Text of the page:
What Is The Time for Responding to a Defense Tender?
Insurers must acknowledge an initial claim within 15 days of receipt. N.Y. Admin. Code § 216.4.
Insurers must accept or deny coverage within 15 days of receipt of proof of loss. N.Y. Admin. Code § 216.6.
Does Reserving Rights Create a Conflict of Interest?
Yes, where an insurer defends under a reservation of rights, the insured is entitled to retain its own counsel. Federated Dept. Stores, Inc. v. Twin City Fire Ins. Co., 807 N.Y.S.2d 62 (N.Y.App.Div.1.Dept. 2006).
Does a Reservation of Rights Create Additional Duties?
No cases found.
What Must Be Done If A Conflict of Interest Exists?
Independent counsel is only required where a clear conflict of interest exists between the interests of the policyholder and the insurer, as where counsel’s duty to the policyholder would require him to seek to dismiss the action on grounds that would affect the insurer’s interests. Public Service Mutual Ins. Co. v. Goldfarb, 425 N.E.2d 810, 815 (N.Y. 1981).
Who Is Responsible for Fees of Independent Counsel?
The insurer is required to pay for independent counsel of the insured’s choosing. 69th Street and 2d Ave. Garage Associates v. Ticor Title Guaranty Co., 622 N.Y.S.2d 13, 14 (App. Div. 1995).
What Are Independent Counsel’s Obligations?
No cases found.
What Settlement Duties Exist?
No cases found.
What Actions May Result in a Claim for Bad Faith?
An insurer is bound by a contractual duty of good faith and fair dealing, implicit in insurance contracts, which requires a reasonable insurer to investigate a claim in good faith and pay covered claims. Bi-Economy Market, Inc. v. Harleysville Ins., 886 N.E.2d 127, 131 (N.Y. 2008).
An insurer that conducts the defense of a liability claim in “gross disregard” of its insured’s interest, even if the insurer had no “sinister motive” could be found to have acted in bad faith. Pavia v. State Farm Mutual Automobile Ins. Co., 626 N.E.2d 24, 27 (N.Y. 1993).
There is no private right of action for bad faith against the insurer pursuant to New York’s Unfair Claims Settlement Practices Act. N.Y. Ins. Law § 2601; Rocanova v. Equitable Life Assurance, 634 N.E.2d 940 (N.Y. S.2d 1994).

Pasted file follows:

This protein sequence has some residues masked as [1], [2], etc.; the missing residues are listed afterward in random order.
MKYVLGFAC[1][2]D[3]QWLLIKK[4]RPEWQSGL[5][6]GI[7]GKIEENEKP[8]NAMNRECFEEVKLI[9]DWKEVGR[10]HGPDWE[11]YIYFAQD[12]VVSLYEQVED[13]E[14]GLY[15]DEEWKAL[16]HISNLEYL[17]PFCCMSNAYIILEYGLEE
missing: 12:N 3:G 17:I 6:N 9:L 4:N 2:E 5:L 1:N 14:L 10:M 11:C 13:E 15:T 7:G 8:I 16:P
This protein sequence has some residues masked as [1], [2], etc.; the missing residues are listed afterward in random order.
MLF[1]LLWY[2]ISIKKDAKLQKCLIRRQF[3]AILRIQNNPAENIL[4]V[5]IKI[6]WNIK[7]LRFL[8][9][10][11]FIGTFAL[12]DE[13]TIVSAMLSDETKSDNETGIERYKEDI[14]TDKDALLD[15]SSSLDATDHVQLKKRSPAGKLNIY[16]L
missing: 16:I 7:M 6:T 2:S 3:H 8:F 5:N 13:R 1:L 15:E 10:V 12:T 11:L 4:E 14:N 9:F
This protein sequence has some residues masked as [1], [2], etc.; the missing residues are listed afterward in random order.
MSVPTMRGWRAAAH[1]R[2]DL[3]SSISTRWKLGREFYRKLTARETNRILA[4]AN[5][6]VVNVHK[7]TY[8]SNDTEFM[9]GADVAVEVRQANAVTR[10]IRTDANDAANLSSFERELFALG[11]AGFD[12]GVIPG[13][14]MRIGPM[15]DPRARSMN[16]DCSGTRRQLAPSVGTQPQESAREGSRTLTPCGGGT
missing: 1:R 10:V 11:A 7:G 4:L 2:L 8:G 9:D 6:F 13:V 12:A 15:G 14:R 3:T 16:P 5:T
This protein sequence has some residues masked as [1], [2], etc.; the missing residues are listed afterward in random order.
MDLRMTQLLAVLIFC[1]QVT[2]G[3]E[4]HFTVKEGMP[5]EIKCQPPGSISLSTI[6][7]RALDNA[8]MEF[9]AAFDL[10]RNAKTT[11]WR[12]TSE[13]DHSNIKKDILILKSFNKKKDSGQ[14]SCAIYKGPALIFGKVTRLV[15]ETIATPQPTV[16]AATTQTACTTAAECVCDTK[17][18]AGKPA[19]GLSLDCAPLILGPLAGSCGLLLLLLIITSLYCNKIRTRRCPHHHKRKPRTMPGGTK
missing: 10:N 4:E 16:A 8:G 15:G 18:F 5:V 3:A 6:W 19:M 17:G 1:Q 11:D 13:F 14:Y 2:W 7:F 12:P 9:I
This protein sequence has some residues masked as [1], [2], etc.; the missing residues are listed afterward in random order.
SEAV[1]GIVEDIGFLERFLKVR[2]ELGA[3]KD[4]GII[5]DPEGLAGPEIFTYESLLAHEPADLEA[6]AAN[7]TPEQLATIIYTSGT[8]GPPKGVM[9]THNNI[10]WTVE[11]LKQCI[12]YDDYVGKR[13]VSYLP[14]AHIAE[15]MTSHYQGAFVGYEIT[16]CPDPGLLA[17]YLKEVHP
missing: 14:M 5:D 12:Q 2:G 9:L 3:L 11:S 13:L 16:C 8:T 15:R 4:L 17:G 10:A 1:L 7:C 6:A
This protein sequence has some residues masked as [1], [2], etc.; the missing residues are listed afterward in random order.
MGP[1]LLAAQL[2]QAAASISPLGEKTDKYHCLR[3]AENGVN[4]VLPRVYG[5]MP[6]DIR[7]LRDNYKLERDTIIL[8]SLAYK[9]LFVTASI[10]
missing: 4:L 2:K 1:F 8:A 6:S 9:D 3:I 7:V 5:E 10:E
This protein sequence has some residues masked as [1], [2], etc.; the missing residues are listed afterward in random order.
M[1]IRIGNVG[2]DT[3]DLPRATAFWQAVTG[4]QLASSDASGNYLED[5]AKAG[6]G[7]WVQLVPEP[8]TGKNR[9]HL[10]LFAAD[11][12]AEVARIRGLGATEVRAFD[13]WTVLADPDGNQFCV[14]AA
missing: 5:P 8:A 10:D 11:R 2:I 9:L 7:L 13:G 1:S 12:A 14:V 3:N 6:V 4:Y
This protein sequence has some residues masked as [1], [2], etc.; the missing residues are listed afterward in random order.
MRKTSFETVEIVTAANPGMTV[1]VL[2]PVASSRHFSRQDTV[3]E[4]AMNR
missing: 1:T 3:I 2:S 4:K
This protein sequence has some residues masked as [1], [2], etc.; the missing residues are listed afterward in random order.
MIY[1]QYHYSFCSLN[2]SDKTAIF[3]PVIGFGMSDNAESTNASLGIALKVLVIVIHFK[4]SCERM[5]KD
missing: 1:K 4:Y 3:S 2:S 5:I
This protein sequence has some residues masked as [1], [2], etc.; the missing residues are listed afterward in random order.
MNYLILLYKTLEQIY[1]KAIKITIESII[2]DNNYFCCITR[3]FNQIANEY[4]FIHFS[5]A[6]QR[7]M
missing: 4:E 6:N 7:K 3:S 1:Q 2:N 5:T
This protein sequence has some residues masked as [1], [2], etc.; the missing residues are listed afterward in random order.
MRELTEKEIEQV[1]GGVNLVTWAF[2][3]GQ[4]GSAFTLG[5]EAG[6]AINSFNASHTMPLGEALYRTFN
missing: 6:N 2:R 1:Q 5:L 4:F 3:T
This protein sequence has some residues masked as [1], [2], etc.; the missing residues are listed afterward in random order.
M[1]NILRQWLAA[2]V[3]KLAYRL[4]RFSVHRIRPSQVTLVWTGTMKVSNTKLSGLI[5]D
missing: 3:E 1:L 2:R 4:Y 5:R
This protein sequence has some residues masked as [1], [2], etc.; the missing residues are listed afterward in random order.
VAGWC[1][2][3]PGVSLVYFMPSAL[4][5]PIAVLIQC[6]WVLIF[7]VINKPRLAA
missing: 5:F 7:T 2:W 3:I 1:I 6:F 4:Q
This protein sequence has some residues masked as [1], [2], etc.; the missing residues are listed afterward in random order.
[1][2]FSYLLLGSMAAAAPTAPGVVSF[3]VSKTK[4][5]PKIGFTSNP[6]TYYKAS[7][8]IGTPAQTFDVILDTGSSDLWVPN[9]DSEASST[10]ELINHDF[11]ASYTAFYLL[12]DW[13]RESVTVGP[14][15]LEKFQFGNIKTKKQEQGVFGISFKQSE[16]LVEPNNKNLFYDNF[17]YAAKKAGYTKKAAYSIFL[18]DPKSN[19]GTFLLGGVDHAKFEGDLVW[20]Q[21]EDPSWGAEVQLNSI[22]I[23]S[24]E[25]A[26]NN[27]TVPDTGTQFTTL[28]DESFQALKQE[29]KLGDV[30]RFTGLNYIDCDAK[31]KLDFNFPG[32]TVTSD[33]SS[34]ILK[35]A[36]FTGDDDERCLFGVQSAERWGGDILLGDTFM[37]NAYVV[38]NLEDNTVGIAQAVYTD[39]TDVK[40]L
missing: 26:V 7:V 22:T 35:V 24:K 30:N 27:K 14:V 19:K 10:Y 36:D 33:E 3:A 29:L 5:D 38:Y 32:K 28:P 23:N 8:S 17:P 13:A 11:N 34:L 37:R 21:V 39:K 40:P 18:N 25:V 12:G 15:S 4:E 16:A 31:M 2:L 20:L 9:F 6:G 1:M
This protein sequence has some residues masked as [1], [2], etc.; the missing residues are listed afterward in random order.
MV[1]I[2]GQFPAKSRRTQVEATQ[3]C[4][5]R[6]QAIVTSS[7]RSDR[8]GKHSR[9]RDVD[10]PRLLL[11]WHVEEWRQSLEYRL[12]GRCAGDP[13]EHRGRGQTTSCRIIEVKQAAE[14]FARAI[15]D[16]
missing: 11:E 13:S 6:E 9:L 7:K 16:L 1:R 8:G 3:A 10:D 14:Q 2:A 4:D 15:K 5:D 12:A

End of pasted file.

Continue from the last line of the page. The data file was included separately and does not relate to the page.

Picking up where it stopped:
Are Attorney’s Fees Recoverable in Insurer-Insured Dispute?
Attorney’s fees are available if a violation of the Consumer Protection Act is established. N.Y. General Business Law § 349(h); Wilner v. Allstate Ins. Co., 71 A.D.3d 155, 168 (N.Y.A.D. 2 Dept., 2010).
Are Punitive Damages Recoverable in Insurer-Insured Dispute?
Punitive damages may also be awarded in cases where an insurer breached its implied covenant of good faith and fair dealing. Wilner v. Allstate Ins. Co., 71 A.D.3d 155, 167 (2d Dept. 2010).
They are available only where necessary to deter insurers from engaging in conduct that may be characterized as “gross” and “morally reprehensible” and of such wanton dishonesty as to imply a criminal indifference to civil obligations.” N.Y. University v. Continental Ins. Co., 662 N.E.2d 763, 767 (N.Y.S. 2d 1995).
Alternative Coverage Options
Declaratory judgment actions may be filed by an insurer in advance of the resolution of the underlying case. Cocchi v. National Union Fire Ins. Co. of Pittsburgh, 548 N.Y.S.2d 804 (2d Dept. 1990).
New York courts are conflicted with regards to whether an insurer may intervene in the case against its insured. Compare American Home Assurance Company v. Weissman, 434 N.Y.S.2d 410 (App. Div. 1981)(insurer can intervene as special verdict is appropriate for determining allocation) with Kaczmarek v. Shoffstall, 500 N.Y.S.2d 902 (App. Div. 1986) (insurer cannot resolve coverage issue in the context of the underlying case).
Declaratory Judgment – N.YC.P.L.R.. 3001
“The supreme court may render a declaratory judgment having the effect of a final judgment as to the rights and other legal relations of the parties to a justiciable controversy whether or not further relief is or could be claimed. If the court declines to render such a judgment it shall state its grounds.”
Unfair Claims Settlement Practices Act – N.Y. Ins. Law § 2601.
Unfair or Deceptive Consumer Practices – N.Y. General Business Law § 349